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Up to 13,000 road fatalities a year in Kenya, report says
Hardware startup modify hi-vis jackets to make motorcycle riders safer on streets
"We are expecting to bring sanity onto our roads," says co-founder
On the bustling streets of Nairobi, hundreds of motorcyclists are weaving in and out of the already congested traffic. Without fear of incident, countless drivers put themselves at risk every day on these gridlocked roads.
Up to 13,000 people die in traffic accidents on Kenyan roads annually, according to a report from the World Health Organisation. But two brothers, Charles and Joseph Muchene, are hoping to stem the number of fatalities with their wearable tech venture, CladLight.
Launched last April, the sibling startup aims to make motorcycle riders more visible. Their first product is dubbed the “Smart Jacket,” a reflector vest fitted with LED lights, a rechargeable battery and transmitters. The jacket uses wireless technology to connect an on board transmitter mounted on the motorcycle. This allows it to detect and reflect in real time the rider’s movements at traffic lights and turnings.
“We put lights on that vest and the lights are controlled remotely so they indicate clearly the intents to turn right, left or break when you are riding your motorcycle,” says Charles Muchene.
“We are expecting to bring sanity onto our roads,” he continues. “And we are hopeful that we will have a reduction of accidents that are happening,” adds Muchene. “If measures are not taken, we are going to have even double the number [of fatalities on the roads].”
Bright Oywaya, the executive director of the Association for Safe International Road Travel, says the main causes for the high number of accidents are speed, drink driving and law enforcement.
“Also, lack of infrastructure because the roads do not cater for the different users,” continues Oywaya, whose passion for road safety began following a 1997 road accident that left her paraplegic.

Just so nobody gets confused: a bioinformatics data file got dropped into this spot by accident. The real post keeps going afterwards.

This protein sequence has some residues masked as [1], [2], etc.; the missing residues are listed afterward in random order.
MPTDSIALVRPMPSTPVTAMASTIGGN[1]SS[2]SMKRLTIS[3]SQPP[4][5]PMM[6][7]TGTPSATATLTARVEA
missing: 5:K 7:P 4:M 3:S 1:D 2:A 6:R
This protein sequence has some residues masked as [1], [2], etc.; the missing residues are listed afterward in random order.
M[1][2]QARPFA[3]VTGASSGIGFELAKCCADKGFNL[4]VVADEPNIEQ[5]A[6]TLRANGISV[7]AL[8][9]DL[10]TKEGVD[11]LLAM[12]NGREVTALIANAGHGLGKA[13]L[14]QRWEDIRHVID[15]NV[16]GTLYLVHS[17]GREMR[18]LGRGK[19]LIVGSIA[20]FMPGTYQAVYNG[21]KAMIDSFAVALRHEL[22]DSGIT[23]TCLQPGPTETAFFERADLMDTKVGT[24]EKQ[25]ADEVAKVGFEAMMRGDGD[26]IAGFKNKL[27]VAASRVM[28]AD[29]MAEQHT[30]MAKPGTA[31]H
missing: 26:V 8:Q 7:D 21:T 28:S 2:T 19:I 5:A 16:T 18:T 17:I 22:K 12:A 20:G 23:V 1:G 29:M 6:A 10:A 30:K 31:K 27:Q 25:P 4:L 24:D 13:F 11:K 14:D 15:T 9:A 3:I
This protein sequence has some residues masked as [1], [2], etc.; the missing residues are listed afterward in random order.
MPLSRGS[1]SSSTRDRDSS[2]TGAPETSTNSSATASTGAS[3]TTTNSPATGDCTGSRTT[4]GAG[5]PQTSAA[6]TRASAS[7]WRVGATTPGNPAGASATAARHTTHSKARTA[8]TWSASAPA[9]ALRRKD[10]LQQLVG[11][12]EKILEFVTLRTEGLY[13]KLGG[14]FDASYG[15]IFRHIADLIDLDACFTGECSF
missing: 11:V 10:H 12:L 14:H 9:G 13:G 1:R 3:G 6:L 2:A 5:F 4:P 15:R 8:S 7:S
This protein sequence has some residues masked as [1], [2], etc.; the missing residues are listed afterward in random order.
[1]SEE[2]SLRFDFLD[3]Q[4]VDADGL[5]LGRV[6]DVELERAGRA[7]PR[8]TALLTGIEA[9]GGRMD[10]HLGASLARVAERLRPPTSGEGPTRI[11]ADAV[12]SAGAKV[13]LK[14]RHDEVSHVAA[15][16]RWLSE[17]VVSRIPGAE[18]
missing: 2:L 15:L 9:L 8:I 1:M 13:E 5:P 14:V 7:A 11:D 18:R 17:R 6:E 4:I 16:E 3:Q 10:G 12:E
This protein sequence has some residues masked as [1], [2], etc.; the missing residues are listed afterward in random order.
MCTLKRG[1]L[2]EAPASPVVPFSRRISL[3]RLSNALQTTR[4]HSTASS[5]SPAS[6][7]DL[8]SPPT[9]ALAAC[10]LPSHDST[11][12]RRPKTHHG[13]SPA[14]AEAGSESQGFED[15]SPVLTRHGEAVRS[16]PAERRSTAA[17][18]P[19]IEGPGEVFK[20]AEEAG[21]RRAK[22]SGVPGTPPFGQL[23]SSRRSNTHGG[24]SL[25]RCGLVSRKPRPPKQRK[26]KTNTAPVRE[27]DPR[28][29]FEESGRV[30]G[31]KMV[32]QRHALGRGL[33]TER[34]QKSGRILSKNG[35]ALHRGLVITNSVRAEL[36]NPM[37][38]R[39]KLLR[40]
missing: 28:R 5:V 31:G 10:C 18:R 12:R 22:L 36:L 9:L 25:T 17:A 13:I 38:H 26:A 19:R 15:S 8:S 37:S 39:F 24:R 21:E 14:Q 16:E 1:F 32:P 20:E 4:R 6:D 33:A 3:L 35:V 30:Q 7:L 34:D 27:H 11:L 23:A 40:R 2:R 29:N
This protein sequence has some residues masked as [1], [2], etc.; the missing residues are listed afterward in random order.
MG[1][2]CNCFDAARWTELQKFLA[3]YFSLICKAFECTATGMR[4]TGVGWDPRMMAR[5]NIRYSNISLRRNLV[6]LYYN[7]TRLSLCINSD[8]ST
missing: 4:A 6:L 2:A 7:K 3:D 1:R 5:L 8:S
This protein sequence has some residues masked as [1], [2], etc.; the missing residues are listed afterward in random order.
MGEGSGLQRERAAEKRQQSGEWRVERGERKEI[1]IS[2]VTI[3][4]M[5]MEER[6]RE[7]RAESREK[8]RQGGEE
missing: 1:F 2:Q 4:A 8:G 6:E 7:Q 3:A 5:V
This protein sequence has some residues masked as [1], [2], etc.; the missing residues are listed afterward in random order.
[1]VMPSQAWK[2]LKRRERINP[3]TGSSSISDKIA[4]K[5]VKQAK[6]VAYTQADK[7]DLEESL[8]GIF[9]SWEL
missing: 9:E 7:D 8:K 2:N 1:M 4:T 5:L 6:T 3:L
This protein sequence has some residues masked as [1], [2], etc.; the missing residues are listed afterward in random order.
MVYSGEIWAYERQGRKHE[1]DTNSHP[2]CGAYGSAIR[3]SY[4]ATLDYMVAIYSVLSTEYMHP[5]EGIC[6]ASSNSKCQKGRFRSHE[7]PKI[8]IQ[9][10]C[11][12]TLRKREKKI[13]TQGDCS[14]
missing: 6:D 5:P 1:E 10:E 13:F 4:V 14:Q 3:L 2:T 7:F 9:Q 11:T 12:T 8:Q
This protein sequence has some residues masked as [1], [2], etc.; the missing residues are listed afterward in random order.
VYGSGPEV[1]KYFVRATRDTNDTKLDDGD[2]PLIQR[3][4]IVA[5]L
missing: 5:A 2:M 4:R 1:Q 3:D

“There are no crossroads anywhere and so actually 47% of the deaths are actually pedestrians, according to the last report I saw by the police.”
Muchene agrees that drivers are the root of the problem. The young entrepreneur says it’s a common tradition to gift high school graduates a motorcycle upon completion of their education – but adds that that very few riders enroll in driving school to learn Kenya’s road rules.
“There are so many motorcyclists that are everywhere,” he says. “It is very high risk. Most of them are reckless drivers.”
Meanwhile, government authorities and local road safety bodies are also working to tackle the escalating problem. Since last year, officials have stepped up efforts to crack down on road rule-breakers, setting up checkpoints to ensure drivers have licenses and are wearing helmets and high-visibility jackets.
With high-visibility jackets mandatory by law, the Muchene brothers are hoping to work with motorcycle manufacturers to infiltrate the marketplace with their product.
“We are sourcing partnerships with motorcycle assembly plants in the country so once you buy the motorcycle you are given the jacket for free,” says Muchene.
“Once we see that there’s a good number of guys having the jackets, and it’s having the impact that we intended to have that is the reduction of motorcycle accidents due to poor visibility, we’ll venture into other markets,” he continues, revealing the startup’s future plans to expand its operations beyond Kenya.
“As we go along,” he continues, “we will come up with better products and more innovative solutions to address challenges in our society through wearable technology.”